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» US Quarter 1999 Connecticut State
US Quarter 1999 Connecticut State
Currency - Dollar=100 cents
Face value: Quarter dollar ($1/4=25 cents)
Type - commemorative coin
50 States Quarters Series
Composition - copper-nickel clad copper
Diameter - 24.3 mm
Weight - 5.67 grams
Mint Mark: D (Denver), P (Philadelphia)
Years of mintage:
The Charter Oak Tree
CONNECTICUT 1788 / THE CHARTER OAK / 1999 E PLURIBUS UNUM
Washington facing left
QUARTER DOLLAR / UNITED STATES OF AMERICA / LIBERTY / IN GOD WE TRUST
Krause catalog number - KM#297
Coin value in condition:
UNC (Uncirculated - without traces of circulation) - ~1 USD.00
XF (Extremely Fine) - 0.25-0.50
Worse than "XF" - 0.25 USD
Adhered to: January 9, 1788
Population: 3,460,503 hab.
Origin of the name: Word of Indian origin
"quinnitukqut" which means "The long side of the river"
Reverse appears the figure of a
century-old oak "THE CHARTER OAK” “El Roble Fundador".
appears, the date on which the State became part of La Unión.
In 1614, the Dutch explorer Adrian Block
described a hundred-year-old tree in his diary, on a trip through the Connetica
region, where its capital, Hartfort, is located today, so it is believed that
this could be it.
In 1630 the first settler to settle in
these lands, Samuel Wyllys, received a delegation of local Indians to ask him
not to uproot this symbolic oak tree, since it had served for years as a place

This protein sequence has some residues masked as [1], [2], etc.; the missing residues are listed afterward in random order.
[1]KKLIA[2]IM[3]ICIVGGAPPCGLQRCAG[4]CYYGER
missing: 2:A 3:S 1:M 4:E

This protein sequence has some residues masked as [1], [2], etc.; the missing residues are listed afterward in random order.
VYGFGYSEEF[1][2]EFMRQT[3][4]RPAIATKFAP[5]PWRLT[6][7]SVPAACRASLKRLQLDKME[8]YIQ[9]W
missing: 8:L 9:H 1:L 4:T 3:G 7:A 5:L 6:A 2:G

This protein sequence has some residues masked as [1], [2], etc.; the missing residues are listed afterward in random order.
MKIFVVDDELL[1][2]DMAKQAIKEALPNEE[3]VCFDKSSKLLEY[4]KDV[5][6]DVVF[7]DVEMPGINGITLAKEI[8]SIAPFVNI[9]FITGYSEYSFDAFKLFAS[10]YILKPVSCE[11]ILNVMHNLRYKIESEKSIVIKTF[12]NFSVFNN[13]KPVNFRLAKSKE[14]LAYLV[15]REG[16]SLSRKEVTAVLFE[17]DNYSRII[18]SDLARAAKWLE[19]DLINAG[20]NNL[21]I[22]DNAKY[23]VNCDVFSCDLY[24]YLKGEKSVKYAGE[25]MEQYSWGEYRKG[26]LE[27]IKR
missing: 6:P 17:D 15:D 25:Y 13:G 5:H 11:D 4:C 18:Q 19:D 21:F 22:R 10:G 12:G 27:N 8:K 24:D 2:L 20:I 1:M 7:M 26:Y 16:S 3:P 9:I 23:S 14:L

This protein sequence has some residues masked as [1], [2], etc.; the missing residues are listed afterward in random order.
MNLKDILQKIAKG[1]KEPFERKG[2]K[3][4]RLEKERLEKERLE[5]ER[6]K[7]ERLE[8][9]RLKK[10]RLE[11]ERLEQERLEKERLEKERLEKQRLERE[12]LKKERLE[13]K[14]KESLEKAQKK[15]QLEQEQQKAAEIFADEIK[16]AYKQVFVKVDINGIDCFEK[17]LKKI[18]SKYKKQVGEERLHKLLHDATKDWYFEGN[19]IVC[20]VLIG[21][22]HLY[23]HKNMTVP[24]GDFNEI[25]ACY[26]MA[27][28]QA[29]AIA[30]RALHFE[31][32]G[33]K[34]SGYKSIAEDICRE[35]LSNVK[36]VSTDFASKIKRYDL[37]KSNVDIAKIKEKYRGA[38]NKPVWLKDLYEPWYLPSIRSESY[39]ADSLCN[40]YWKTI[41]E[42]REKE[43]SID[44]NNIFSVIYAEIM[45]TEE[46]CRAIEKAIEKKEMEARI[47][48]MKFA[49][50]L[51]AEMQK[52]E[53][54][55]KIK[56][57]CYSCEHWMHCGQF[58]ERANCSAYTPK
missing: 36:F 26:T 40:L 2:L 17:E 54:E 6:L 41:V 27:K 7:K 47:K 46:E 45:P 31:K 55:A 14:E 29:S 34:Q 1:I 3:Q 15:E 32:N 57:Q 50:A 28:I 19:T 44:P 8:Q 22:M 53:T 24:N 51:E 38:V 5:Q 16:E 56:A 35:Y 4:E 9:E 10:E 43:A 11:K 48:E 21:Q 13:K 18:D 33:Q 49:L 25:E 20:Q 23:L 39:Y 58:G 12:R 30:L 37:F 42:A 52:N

for ceremonies and nature worship, at the same time which signified peace among
the native inhabitants.
The "founder oak" has a local legend that
says that one of its interior cavities was used at the end of 1687 to hide the
founding document of the colony, which granted it full autonomy from the British
crown and was signed by the King of England George II.
Upon his death and while Jaime II was on
the throne, the sovereignty of the colonies was once again claimed by the crown,
and the monarch demanded that the founding document of this colony be delivered
to him in order to destroy it, and for this he ordered to his troops.
inhabitants of the colony ran to hide it in the tree and thus preserved it.
169 years later, in 1856, a storm
destroyed the "founding tree". Relics and even furniture were made from its
remains, including a chair.
From the seeds of this tree other oaks
(sons) were born in the same place that are preserved today.
The charter oak depicted in painting
Chair made from its branches when the
tree was destroyed in 1856 due to a strong storm.
The frieze of the Hartford Capitol
continues to recall the symbolic tree of the State.